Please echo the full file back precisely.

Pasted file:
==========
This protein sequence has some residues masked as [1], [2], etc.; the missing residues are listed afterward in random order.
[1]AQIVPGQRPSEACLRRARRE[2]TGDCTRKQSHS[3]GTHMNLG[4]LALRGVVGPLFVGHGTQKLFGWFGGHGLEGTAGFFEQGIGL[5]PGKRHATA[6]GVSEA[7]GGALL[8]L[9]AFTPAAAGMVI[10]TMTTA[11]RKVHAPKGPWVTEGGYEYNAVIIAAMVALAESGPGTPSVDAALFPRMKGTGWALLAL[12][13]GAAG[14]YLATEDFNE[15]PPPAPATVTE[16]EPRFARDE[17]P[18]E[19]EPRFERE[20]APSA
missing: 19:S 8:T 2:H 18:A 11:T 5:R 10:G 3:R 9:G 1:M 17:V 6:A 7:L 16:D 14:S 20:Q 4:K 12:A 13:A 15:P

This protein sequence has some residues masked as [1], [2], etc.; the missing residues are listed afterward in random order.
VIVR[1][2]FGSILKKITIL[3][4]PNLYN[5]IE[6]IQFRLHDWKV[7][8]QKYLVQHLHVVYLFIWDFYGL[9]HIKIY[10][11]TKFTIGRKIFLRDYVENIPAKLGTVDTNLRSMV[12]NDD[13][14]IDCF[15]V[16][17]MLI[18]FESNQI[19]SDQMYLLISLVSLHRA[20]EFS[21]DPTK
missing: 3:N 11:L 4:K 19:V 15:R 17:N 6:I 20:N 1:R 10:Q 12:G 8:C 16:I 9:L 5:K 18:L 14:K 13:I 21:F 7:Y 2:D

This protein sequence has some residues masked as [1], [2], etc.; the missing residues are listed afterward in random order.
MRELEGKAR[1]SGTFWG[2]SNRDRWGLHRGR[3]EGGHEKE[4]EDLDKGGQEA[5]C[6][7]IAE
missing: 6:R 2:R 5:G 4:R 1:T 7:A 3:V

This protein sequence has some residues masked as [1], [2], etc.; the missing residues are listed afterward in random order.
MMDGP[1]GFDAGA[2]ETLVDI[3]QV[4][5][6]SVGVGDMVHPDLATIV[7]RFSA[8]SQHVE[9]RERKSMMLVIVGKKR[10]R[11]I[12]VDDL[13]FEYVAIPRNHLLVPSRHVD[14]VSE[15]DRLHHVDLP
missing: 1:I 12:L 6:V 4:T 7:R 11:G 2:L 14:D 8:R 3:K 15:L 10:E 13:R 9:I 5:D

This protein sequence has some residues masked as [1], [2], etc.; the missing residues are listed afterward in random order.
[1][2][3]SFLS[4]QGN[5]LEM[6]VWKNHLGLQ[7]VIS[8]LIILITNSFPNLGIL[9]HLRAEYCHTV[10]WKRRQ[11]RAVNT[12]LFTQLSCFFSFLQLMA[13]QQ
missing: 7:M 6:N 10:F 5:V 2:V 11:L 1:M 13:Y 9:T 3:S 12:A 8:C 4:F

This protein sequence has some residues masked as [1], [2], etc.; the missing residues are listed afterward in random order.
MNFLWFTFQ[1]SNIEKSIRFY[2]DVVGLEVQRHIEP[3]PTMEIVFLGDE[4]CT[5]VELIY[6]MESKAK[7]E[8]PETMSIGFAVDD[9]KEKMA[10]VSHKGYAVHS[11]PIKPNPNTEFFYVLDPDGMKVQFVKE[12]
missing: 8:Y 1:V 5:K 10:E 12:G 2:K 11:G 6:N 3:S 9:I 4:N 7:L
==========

This protein sequence has some residues masked as [1], [2], etc.; the missing residues are listed afterward in random order.
[1]AQIVPGQRPSEACLRRARRE[2]TGDCTRKQSHS[3]GTHMNLG[4]LALRGVVGPLFVGHGTQKLFGWFGGHGLEGTAGFFEQGIGL[5]PGKRHATA[6]GVSEA[7]GGALL[8]L[9]AFTPAAAGMVI[10]TMTTA[11]RKVHAPKGPWVTEGGYEYNAVIIAAMVALAESGPGTPSVDAALFPRMKGTGWALLAL[12][13]GAAG[14]YLATEDFNE[15]PPPAPATVTE[16]EPRFARDE[17]P[18]E[19]EPRFERE[20]APSA
missing: 19:S 8:T 2:H 18:A 11:T 5:R 10:G 3:R 9:G 1:M 17:V 6:A 7:L 16:D 14:S 20:Q 4:K 12:A 13:A 15:P

This protein sequence has some residues masked as [1], [2], etc.; the missing residues are listed afterward in random order.
VIVR[1][2]FGSILKKITIL[3][4]PNLYN[5]IE[6]IQFRLHDWKV[7][8]QKYLVQHLHVVYLFIWDFYGL[9]HIKIY[10][11]TKFTIGRKIFLRDYVENIPAKLGTVDTNLRSMV[12]NDD[13][14]IDCF[15]V[16][17]MLI[18]FESNQI[19]SDQMYLLISLVSLHRA[20]EFS[21]DPTK
missing: 3:N 11:L 4:K 19:V 15:R 17:N 6:I 20:N 1:R 10:Q 12:G 8:C 16:I 9:L 5:K 18:L 14:K 13:I 21:F 7:Y 2:D

This protein sequence has some residues masked as [1], [2], etc.; the missing residues are listed afterward in random order.
MRELEGKAR[1]SGTFWG[2]SNRDRWGLHRGR[3]EGGHEKE[4]EDLDKGGQEA[5]C[6][7]IAE
missing: 6:R 2:R 5:G 4:R 1:T 7:A 3:V

This protein sequence has some residues masked as [1], [2], etc.; the missing residues are listed afterward in random order.
MMDGP[1]GFDAGA[2]ETLVDI[3]QV[4][5][6]SVGVGDMVHPDLATIV[7]RFSA[8]SQHVE[9]RERKSMMLVIVGKKR[10]R[11]I[12]VDDL[13]FEYVAIPRNHLLVPSRHVD[14]VSE[15]DRLHHVDLP
missing: 1:I 12:L 6:V 4:T 7:R 11:G 2:L 14:D 8:R 3:K 15:L 10:E 13:R 9:I 5:D

This protein sequence has some residues masked as [1], [2], etc.; the missing residues are listed afterward in random order.
[1][2][3]SFLS[4]QGN[5]LEM[6]VWKNHLGLQ[7]VIS[8]LIILITNSFPNLGIL[9]HLRAEYCHTV[10]WKRRQ[11]RAVNT[12]LFTQLSCFFSFLQLMA[13]QQ
missing: 7:M 6:N 10:F 5:V 2:V 11:L 1:M 13:Y 9:T 3:S 12:A 8:C 4:F

This protein sequence has some residues masked as [1], [2], etc.; the missing residues are listed afterward in random order.
MNFLWFTFQ[1]SNIEKSIRFY[2]DVVGLEVQRHIEP[3]PTMEIVFLGDE[4]CT[5]VELIY[6]MESKAK[7]E[8]PETMSIGFAVDD[9]KEKMA[10]VSHKGYAVHS[11]PIKPNPNTEFFYVLDPDGMKVQFVKE[12]
missing: 8:Y 1:V 5:K 10:E 12:G 2:K 11:G 6:N 3:S 9:I 4:N 7:L